Gullah Islands: A History

21 04 2013

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Ever since I moved to the Lowcountry, I’ve been fascinated by the Gullah culture. Historically, the Gullah islands have ranged from South Carolina to Georgia to northern Florida. While the descendants remain mostly off the coast of South Carolina now, the Gullah people have preserved a unique heritage and language.

The Gullah language is properly referred to as “Sea Island Creole.” It’s an English-based language, with strong African influences in both vocabulary and grammar, but it also owes much to Jamaican and Bahamian structure as well. While the Gullah people may have a sad beginning to their history, descending from British slavery, they now have a rich culture passed down which includes their own stories, music, and craft. The largest group of enslaved Africans brought into the port cities of Charleston and Savannah came from a West African rice-growing region, centered primarily in Sierra Leone (Liberia was founded, by an act of U.S Congress; no slaves were ever taken from Liberia and Sierra Leone), It is likely that the name “Gullah” came from the Gola tribe.



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Once planters discovered that the climate was ideal for rice and it would grow well in the southern U.S. regions, African farmers brought the knowledge and skills for cultivation and made it one of the most successful industries in early America. By the 18th century, the lowcountry was dominated by thousands of acres of rice fields.

Due to the subtropical climate, it was also vulnerable to the spread of malaria and yellow fever. Mosquitoes in the swamps inundated the rice fields of the Lowcountry and spread the diseases to English and European settlers. Malaria and yellow fever soon became endemic in the region. Having built some immunity in their homeland, Africans were more resistant to tropical fevers than the Europeans, and the Gullah people thrived. White planters were often forced to leave the plantations for months, and left their trusted overseers in charge. As a result, Gullah community was preserved to the highest degree.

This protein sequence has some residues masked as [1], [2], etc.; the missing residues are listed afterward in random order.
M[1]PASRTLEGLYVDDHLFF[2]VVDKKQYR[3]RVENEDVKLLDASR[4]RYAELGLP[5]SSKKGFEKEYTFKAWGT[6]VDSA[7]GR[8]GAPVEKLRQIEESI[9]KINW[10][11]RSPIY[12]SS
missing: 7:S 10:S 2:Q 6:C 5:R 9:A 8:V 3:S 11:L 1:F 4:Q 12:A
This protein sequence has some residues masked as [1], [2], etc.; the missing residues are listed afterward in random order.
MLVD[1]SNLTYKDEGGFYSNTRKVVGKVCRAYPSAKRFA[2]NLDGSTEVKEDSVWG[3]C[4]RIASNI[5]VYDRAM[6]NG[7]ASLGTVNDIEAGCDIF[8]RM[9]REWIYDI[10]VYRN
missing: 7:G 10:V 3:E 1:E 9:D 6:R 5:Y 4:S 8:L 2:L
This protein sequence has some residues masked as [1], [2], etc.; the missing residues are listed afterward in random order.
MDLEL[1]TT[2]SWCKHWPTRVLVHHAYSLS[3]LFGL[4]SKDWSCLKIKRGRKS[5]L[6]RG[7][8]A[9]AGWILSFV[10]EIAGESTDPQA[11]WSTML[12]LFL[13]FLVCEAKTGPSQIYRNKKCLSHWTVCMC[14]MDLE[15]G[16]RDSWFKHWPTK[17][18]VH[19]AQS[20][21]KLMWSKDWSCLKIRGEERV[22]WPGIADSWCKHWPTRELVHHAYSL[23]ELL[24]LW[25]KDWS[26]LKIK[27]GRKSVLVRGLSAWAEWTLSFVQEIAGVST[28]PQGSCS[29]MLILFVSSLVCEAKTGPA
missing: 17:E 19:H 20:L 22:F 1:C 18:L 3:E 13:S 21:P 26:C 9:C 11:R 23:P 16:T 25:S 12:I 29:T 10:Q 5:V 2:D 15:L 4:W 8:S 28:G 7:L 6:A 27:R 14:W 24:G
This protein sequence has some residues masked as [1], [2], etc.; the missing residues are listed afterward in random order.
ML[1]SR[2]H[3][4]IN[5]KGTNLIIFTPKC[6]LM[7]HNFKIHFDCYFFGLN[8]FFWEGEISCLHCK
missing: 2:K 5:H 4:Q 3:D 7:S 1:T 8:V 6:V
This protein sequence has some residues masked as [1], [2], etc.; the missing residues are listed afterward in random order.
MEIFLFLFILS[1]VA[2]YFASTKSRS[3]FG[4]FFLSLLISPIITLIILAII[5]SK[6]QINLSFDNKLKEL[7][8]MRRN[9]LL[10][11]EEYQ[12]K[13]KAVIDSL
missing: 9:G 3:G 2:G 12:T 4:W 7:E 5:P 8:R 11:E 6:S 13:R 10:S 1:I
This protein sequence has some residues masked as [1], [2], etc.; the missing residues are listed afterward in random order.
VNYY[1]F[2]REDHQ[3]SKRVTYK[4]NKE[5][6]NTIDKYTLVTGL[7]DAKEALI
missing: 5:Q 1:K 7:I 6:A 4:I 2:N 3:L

Furthering Gullah preservation, during the Civil War, many planters gradually abandoned their plantations and the brave Gullah people served as volunteers in the army. After the Civil War ended, many rice planters completely abandoned their farms for the mainland because of hurricane damage to crops. Gullahs continued to practice traditional culture with little influence from the outside world into the 20th Century.

In 2006 U.S. Congress passed the Gullah/Geechee Cultural Heritage Corridor Act, that provides $10 million over 10 years for the preservation of historic sites relating to Gullah culture. The project will be administered by the US National Park Service and the Gullah community.



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If you’ve ever heard of a peanut referred to as a “guber,” we owe that to the Sea Island language. We owe gumbo and beautiful sweetgrass baskets. If you’re interested to experience more, Beaufort, South Carolina hosts a celebration in May, “The Original Gullah Festival,” and Penn Center on St. Helena Island holds “Heritage Days” in November. Hilton Head hosts a “Gullah Celebration” each February. Gullahs have much to be proud of, and keep their family traditions alive.




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